However come September 2014, when the program for the Tauranga convention was released, I made the decision that I was attending and I decided to pick the set back up. Again I started with the ones that Simon had chosen and again went through the library catalogue for images shot in the last two years.
At the time it appeared that print sets had a higher success than digitals so I had every intention to submit prints. Unfortunately a series of home appliances failing around home in the December meant that this was not feasible and I would be forced to submit a digital set instead.
The problem that I was facing was that during the time since the discussion with Simon my photography had developed further and I had established that my main focus was with people. I took the set to a fellow photographer and we initially tried to integrate the old and new images but it became obvious that the old set did not represent my photographic style now.
Anyone with that familiar with the PSNZ honours system will know that there are several levels. The Licentiate is the lowest level. It is expected that you demonstrate proficiency over a range of photographic skills. At this level a theme is not required. The Associate level is at a higher level and does operate on a theme. There is no requirement to have one level before moving onto the next, and there have been a number of photographers who have been successful got their Associate without first achieving the Licentiate.
It became obvious that with the images we were now leaning towards were following a theme and my friend was of the opinion that my photography was strong enough to submit an Associate set.
Taking their advice we ditched virtually every image from the original set and selected 12 images that I believe ran together. We structured the set so that it flowed with the use of colour.
One of the recommendations in the guidelines is to seek advice from a number of people with regard to your set. I approached Bruce Girdwood who at that stage was just a member of the judge accreditation panel, and he agreed to look at the set.
He came back with the honest advice that the set was not strong enough for the Associate but that there was a possibility to make a Licentiate set out of it. We agreed to drop two images and he also recommended tweaks to a couple of other images.
It is at this point that I know I made a fatal mistake. When submitting images for competitions you should not be so in love with them that you cannot see the flaws nor take advice about them. As far as I was concerned I had selected 10 great image, the colour provided a flow between the images and I could easily reel off the various approaches that were taken amongst the ten.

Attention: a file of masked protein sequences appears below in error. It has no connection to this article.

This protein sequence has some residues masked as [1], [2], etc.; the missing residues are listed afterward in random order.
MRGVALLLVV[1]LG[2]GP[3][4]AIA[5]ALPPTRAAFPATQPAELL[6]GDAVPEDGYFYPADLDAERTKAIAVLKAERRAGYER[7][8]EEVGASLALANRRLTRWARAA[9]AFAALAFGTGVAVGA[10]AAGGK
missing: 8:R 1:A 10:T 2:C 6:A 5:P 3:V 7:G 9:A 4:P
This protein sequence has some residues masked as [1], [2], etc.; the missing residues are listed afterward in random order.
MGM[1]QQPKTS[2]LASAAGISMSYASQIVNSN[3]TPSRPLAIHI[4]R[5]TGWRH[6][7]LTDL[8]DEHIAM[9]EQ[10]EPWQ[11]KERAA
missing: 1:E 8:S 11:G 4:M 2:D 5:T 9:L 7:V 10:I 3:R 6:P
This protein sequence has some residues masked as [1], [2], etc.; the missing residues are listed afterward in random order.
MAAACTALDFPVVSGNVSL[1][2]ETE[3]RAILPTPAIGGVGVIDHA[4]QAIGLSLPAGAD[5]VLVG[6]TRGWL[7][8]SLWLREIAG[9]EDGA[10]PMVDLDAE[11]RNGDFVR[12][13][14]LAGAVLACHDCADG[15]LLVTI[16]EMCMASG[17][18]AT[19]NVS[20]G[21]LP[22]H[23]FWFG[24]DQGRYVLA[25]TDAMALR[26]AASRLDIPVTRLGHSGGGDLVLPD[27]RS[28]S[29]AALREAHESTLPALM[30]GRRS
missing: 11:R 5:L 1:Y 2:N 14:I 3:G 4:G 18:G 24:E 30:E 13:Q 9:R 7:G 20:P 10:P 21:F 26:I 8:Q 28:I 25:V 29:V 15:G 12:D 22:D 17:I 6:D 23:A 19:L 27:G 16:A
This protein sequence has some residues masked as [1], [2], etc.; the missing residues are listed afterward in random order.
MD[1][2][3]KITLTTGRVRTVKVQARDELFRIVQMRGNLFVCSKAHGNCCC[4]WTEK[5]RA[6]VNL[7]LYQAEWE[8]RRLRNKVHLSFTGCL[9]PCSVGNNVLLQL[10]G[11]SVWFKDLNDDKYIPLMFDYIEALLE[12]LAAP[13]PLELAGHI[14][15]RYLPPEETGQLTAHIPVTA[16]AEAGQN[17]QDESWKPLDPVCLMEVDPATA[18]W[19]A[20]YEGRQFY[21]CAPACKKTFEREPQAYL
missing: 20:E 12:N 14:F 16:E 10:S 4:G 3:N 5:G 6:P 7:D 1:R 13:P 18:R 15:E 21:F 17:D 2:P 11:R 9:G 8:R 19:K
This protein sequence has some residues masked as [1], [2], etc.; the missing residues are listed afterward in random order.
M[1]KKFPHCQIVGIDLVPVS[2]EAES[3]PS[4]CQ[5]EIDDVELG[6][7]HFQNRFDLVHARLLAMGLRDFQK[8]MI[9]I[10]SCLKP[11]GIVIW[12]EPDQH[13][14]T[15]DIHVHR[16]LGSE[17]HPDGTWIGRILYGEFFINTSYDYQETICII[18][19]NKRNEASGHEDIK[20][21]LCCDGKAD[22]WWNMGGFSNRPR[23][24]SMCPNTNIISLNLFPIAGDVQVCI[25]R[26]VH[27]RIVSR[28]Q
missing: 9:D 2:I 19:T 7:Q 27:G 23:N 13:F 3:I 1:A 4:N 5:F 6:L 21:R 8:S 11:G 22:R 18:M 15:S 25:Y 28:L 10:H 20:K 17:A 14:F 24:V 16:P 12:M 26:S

My expectations for success were so high that I actually started mapping out the images that I was going to shoot that year to submit for an Associate. It is therefore hit me like a lead balloon when I opened the letter from the Honours Board telling me that I have been unsuccessful. The letter contained the following explanation:
“The board felt that the theme dad distracted the photographer from the requirements for Licentiate as set out in the guidelines, namely those relating diversity of approach etc. to demonstrate overall competence with the camera. Your individual images are mainly of a very good standard, but each did have some small fault apart from 9 which was considered to be especially strong. The last image was considered to be out of context with the rest of the set and the weakest one was identified as Jelly Belly, where the arm and pillo beyond the torso are distracting and the composition generally is not strong. You are clearly a competent photographer of the subjects you have shown but the Board would like evidence of that competency in other disciplines.
The letter made me real angry. The only thing that you could call a theme was that all of the images were of women, but there was diversity of approach. That anger continued through to the convention when I saw the successful sets. It became obvious to me that the Honours Board viewed diversity as being someone who shot different genres. When you are in negative space you also look at other people’s images and see the flaws and wonder how they got through.
About a month later after the convention I was able to get some further feedback from a person present at the judging. This strictly breached some protocols but at least it let me see where I had gone wrong.